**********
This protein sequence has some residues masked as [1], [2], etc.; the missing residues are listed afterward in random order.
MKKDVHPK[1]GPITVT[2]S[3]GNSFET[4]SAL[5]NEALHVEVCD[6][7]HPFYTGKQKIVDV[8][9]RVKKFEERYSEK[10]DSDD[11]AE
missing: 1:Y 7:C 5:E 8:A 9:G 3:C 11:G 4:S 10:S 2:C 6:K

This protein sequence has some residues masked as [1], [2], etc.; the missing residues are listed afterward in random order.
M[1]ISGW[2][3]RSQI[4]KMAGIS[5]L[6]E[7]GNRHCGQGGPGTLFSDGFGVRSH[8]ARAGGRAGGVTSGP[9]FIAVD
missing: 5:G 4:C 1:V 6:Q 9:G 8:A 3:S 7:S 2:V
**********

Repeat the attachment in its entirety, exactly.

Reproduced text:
This protein sequence has some residues masked as [1], [2], etc.; the missing residues are listed afterward in random order.
MKKDVHPK[1]GPITVT[2]S[3]GNSFET[4]SAL[5]NEALHVEVCD[6][7]HPFYTGKQKIVDV[8][9]RVKKFEERYSEK[10]DSDD[11]AE
missing: 1:Y 7:C 5:E 8:A 9:G 3:C 11:G 4:S 10:S 2:C 6:K

This protein sequence has some residues masked as [1], [2], etc.; the missing residues are listed afterward in random order.
M[1]ISGW[2][3]RSQI[4]KMAGIS[5]L[6]E[7]GNRHCGQGGPGTLFSDGFGVRSH[8]ARAGGRAGGVTSGP[9]FIAVD
missing: 5:G 4:C 1:V 6:Q 9:G 8:A 3:S 7:S 2:V